4 Tools for Self-Reflection Every Leader Needs
Self-reflection enables self-discovery. You must know yourself before you can enjoy giving yourself to the world.
Apart from self-reflection conformity is self-destructive.
“If you are not self-reflective, how can you truly know yourself? If you do not know yourself, how can you lead yourself? And if you cannot lead yourself, how can you possibly lead others?” Harry Kraemer
Peer pressure isn’t just for kids. You wear a suit to work when you’d prefer jeans because of peer pressure. People in wealthy neighborhoods drive similar cars, wear similar styles, and do similar things because of the bandwagon effect.
Culture building creates conformity through peer pressure. Conform with awareness. Conformity apart from self-awareness is suppression. Choose conformity willingly and you find enjoyment in alignment.
You lose yourself when external influences define you.
Apart from self-reflection useful feedback becomes subjugation. What makes someone’s opinion more important than yours? Power? Prestige?
You can’t bring your best self to others when you’ve lost yourself to external influences.
4 Tools for self-reflection:
#1. Awareness of influence.
You begin to find yourself when you notice external influences.
What is influencing you right now? Is it internal motivation or external?
It’s OK to conform if you do it knowingly.
#2. Pattern recognition.
What do you repeatedly feel? Record your emotional state every morning for two weeks? What emotional patterns do you notice? How might emotional patterns reflect people pleasing instead of your best self? How do emotional patterns reflect who you are?
What are you doing when time stands still? What does that say about you?
You find yourself when you lose yourself. Mihaly Csikszentmihalyi calls it Flow.
We discover who we are in connection. Isolation leads to self-deception.
Sometimes others know who we are before we do.
What are some tools for self-discovery?
How might people practice structured self-reflection?
Where Leadership Starts – The Surprising Practice You Can Begin Today
4 Questions to Ask at the End of the Week for Self-Reflection
The Secrets to Self-Leadership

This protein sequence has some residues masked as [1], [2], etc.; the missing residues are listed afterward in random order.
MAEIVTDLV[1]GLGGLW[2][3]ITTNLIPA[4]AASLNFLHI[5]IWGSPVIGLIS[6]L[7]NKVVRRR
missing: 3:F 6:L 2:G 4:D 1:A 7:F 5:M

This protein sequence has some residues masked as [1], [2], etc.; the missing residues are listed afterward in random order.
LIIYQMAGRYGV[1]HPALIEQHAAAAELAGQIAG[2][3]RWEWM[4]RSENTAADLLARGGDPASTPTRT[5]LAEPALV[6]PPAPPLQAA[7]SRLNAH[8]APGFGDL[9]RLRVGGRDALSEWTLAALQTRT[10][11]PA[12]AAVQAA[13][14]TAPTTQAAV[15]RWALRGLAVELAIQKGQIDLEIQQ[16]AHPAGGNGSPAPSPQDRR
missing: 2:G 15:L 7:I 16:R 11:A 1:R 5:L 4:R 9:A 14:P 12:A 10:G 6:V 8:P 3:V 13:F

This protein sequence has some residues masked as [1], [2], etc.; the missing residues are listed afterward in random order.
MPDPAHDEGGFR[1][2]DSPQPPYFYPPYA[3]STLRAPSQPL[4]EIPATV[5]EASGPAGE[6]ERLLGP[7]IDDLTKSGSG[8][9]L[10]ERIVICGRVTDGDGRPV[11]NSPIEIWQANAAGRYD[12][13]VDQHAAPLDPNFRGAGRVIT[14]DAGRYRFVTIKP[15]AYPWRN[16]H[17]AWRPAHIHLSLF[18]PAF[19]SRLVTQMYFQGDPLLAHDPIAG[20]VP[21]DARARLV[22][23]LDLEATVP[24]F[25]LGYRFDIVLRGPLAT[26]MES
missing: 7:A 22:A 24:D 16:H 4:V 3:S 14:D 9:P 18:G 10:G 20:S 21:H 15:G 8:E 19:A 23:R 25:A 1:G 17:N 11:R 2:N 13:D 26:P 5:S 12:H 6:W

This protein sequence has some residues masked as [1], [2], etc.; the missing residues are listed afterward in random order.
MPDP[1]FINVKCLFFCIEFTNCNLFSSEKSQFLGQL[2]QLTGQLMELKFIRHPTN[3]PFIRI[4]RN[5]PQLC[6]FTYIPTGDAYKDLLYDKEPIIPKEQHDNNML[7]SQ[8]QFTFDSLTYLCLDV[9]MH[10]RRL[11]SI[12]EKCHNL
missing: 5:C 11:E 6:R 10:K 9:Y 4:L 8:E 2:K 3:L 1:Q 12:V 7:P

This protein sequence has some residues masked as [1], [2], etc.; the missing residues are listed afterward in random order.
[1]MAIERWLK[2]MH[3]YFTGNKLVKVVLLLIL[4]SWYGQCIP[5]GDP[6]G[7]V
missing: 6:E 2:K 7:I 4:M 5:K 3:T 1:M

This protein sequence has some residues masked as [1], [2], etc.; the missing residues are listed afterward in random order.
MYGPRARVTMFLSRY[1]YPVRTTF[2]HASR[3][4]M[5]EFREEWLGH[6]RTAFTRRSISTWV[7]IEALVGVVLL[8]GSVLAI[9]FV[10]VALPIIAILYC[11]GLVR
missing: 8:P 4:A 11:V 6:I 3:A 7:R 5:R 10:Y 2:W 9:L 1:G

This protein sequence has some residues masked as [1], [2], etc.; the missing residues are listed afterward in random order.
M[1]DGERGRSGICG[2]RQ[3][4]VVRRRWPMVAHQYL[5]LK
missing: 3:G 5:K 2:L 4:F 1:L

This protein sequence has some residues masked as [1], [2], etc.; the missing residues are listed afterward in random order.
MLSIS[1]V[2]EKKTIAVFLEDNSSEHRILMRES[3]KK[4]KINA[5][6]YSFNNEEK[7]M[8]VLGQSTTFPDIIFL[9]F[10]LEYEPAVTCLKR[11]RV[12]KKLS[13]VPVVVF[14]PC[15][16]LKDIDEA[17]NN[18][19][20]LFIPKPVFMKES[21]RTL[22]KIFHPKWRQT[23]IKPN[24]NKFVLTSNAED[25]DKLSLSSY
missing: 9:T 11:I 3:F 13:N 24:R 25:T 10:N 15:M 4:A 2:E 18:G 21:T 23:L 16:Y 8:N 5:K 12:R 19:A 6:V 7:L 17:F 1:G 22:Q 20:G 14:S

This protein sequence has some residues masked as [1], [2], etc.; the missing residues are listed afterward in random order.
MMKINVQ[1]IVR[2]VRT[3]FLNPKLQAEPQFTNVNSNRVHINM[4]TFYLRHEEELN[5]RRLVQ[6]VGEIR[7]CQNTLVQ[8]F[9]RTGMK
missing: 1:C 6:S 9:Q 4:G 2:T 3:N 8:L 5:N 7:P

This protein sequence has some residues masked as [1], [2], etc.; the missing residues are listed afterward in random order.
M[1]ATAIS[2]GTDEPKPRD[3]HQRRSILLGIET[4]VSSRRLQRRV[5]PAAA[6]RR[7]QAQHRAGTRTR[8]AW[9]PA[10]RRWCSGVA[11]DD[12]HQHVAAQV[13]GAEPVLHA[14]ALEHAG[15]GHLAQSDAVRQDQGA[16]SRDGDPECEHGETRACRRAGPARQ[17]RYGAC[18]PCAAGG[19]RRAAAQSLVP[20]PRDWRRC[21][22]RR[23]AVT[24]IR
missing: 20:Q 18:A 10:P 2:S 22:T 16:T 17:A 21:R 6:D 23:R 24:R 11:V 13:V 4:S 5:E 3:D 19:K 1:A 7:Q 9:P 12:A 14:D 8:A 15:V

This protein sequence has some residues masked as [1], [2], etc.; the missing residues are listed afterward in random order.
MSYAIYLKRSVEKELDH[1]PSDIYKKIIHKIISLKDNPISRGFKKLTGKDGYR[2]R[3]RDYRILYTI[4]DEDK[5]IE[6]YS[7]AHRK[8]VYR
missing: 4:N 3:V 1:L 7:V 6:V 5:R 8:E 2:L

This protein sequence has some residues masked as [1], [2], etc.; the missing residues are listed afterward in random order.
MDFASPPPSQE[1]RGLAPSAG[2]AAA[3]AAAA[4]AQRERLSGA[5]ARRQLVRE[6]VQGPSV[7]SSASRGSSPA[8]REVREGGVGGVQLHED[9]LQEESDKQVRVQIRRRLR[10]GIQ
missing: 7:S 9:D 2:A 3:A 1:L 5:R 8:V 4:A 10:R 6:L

How do you become more self-aware?
–Start by being brutally honest with yourself when it comes to admitting what you’re thinking and feeling.
–Be open to feedback from others. Listen and consider their comments.
–Every day ask yourself a series of questions to gain a deeper understanding of one of your thoughts or behaviors.
–Practice meditation. It’s a good habit to help you become more aware of the present moment.
For a more formal process, try the Johari Window. It’s a four-quadrant box: known to self and others, known to self but not others, known to others but not self, and not known to anyone. The goal is to have as much as possible in the first box (known to everyone) and as little as possible in the last box (not known to anyone). You will always be surprised at what you learn.
A good reminder for all of us. Take the time to slow down and honestly look at ourselves.
One example, rooted in the Spiritual Exercises, is the Daily Examen:
Presence – As I review my day, allow me to truly see myself.
Gratitude – What am I especially grateful for in this past day?
Review – When/how did I experience joy? What troubled me? What challenged
me? Where and when did I pause?
Response – In light of my review, what is my response?
The Daily Examen can be done at any time – while on a peaceful walk, as you go to bed at the end of the day, when you are brushing your teeth, etc. It doesn’t take long and can be a valuable daily activity to ground you in your truth.
I tripped on the line “What makes someone’s opinion more important than yours?” Our culture worships our self, but I’ve lived with myself for 52 years, and I’m certain there are times when someone else’s opinion is more important than mine. Someone with greater knowledge/truth. More experience. Better character.
But that doesn’t negate the point you are trying to make. Love the post… makes me…self-reflect!